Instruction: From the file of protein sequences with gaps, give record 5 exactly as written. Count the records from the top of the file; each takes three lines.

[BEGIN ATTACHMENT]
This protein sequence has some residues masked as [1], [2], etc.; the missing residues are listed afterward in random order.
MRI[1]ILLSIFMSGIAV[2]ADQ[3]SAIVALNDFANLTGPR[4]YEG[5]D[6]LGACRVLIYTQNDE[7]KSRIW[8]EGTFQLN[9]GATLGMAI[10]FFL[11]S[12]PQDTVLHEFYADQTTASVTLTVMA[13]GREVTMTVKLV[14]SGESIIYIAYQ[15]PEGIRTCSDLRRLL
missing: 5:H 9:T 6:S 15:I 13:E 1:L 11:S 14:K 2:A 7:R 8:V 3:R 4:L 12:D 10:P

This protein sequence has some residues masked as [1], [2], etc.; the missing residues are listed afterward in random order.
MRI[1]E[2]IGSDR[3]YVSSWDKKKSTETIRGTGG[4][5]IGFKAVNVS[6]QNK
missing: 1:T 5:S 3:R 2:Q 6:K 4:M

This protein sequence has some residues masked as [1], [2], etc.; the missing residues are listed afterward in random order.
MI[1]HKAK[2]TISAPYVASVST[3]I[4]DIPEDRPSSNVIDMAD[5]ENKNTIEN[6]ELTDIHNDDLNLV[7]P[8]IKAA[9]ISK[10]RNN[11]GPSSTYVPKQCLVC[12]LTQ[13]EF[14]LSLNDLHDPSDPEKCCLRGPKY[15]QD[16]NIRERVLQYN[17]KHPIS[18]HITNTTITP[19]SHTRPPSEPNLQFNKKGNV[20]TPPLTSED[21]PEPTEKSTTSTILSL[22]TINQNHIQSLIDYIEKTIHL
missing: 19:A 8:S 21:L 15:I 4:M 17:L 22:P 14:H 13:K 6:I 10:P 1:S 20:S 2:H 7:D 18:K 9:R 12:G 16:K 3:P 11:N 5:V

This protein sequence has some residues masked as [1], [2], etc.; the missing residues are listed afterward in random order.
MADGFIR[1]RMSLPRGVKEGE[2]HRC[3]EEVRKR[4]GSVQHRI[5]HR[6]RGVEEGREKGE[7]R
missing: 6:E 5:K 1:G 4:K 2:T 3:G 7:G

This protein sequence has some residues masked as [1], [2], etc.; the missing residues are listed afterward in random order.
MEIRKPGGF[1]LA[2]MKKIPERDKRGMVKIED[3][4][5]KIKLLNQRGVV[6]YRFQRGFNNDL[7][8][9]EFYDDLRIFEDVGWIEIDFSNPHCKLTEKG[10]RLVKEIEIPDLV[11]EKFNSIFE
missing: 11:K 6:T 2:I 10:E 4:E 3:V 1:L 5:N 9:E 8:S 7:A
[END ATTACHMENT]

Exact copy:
This protein sequence has some residues masked as [1], [2], etc.; the missing residues are listed afterward in random order.
MEIRKPGGF[1]LA[2]MKKIPERDKRGMVKIED[3][4][5]KIKLLNQRGVV[6]YRFQRGFNNDL[7][8][9]EFYDDLRIFEDVGWIEIDFSNPHCKLTEKG[10]RLVKEIEIPDLV[11]EKFNSIFE
missing: 11:K 6:T 2:I 10:E 4:E 3:V 1:L 5:N 9:E 8:S 7:A